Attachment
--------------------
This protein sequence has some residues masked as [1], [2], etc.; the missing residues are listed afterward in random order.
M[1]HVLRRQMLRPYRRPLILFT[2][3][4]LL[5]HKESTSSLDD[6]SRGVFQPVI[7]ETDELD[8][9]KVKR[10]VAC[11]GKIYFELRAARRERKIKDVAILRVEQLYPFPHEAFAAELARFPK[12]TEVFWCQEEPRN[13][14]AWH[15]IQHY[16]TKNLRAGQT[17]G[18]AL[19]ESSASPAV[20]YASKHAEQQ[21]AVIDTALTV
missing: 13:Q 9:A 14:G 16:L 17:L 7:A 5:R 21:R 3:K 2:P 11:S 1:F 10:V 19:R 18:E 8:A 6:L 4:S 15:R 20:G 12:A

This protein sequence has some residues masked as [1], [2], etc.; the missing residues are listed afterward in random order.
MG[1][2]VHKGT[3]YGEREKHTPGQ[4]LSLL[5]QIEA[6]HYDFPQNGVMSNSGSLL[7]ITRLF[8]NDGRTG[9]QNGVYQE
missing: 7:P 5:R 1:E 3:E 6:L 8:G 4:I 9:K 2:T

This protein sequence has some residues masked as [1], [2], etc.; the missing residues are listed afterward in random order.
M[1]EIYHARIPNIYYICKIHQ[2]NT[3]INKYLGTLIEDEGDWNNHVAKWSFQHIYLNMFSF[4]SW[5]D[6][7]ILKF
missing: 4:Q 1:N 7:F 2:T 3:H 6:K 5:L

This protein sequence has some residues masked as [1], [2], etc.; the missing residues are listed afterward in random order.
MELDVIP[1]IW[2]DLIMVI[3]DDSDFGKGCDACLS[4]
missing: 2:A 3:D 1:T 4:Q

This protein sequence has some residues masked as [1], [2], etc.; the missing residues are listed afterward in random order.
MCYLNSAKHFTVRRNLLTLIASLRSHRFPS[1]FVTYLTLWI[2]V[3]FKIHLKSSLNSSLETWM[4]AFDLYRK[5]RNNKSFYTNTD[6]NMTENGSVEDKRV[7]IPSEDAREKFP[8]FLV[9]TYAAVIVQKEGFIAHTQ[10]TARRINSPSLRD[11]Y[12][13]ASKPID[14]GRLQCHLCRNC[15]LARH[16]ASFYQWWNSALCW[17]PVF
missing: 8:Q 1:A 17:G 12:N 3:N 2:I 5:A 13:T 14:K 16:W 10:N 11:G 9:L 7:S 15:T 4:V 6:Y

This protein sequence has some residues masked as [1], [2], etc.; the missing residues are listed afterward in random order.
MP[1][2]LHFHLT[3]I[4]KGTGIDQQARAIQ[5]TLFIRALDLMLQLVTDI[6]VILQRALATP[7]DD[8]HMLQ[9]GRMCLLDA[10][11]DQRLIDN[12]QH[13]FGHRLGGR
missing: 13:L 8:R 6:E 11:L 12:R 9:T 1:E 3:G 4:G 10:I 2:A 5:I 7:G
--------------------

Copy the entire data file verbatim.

This protein sequence has some residues masked as [1], [2], etc.; the missing residues are listed afterward in random order.
M[1]HVLRRQMLRPYRRPLILFT[2][3][4]LL[5]HKESTSSLDD[6]SRGVFQPVI[7]ETDELD[8][9]KVKR[10]VAC[11]GKIYFELRAARRERKIKDVAILRVEQLYPFPHEAFAAELARFPK[12]TEVFWCQEEPRN[13][14]AWH[15]IQHY[16]TKNLRAGQT[17]G[18]AL[19]ESSASPAV[20]YASKHAEQQ[21]AVIDTALTV
missing: 13:Q 9:A 14:G 16:L 17:L 7:A 5:R 21:R 3:K 2:P 11:S 1:F 10:V 19:R 18:E 8:A 6:L 4:S 15:R 20:G 12:A

This protein sequence has some residues masked as [1], [2], etc.; the missing residues are listed afterward in random order.
MG[1][2]VHKGT[3]YGEREKHTPGQ[4]LSLL[5]QIEA[6]HYDFPQNGVMSNSGSLL[7]ITRLF[8]NDGRTG[9]QNGVYQE
missing: 7:P 5:R 1:E 3:E 6:L 8:G 4:I 9:K 2:T

This protein sequence has some residues masked as [1], [2], etc.; the missing residues are listed afterward in random order.
M[1]EIYHARIPNIYYICKIHQ[2]NT[3]INKYLGTLIEDEGDWNNHVAKWSFQHIYLNMFSF[4]SW[5]D[6][7]ILKF
missing: 4:Q 1:N 7:F 2:T 3:H 6:K 5:L

This protein sequence has some residues masked as [1], [2], etc.; the missing residues are listed afterward in random order.
MELDVIP[1]IW[2]DLIMVI[3]DDSDFGKGCDACLS[4]
missing: 2:A 3:D 1:T 4:Q

This protein sequence has some residues masked as [1], [2], etc.; the missing residues are listed afterward in random order.
MCYLNSAKHFTVRRNLLTLIASLRSHRFPS[1]FVTYLTLWI[2]V[3]FKIHLKSSLNSSLETWM[4]AFDLYRK[5]RNNKSFYTNTD[6]NMTENGSVEDKRV[7]IPSEDAREKFP[8]FLV[9]TYAAVIVQKEGFIAHTQ[10]TARRINSPSLRD[11]Y[12][13]ASKPID[14]GRLQCHLCRNC[15]LARH[16]ASFYQWWNSALCW[17]PVF
missing: 8:Q 1:A 17:G 12:N 3:N 2:I 5:A 13:T 14:K 16:W 10:N 11:G 9:L 7:S 15:T 4:V 6:Y

This protein sequence has some residues masked as [1], [2], etc.; the missing residues are listed afterward in random order.
MP[1][2]LHFHLT[3]I[4]KGTGIDQQARAIQ[5]TLFIRALDLMLQLVTDI[6]VILQRALATP[7]DD[8]HMLQ[9]GRMCLLDA[10][11]DQRLIDN[12]QH[13]FGHRLGGR
missing: 13:L 8:R 6:E 11:L 12:R 9:T 1:E 3:G 4:G 10:I 2:A 5:I 7:G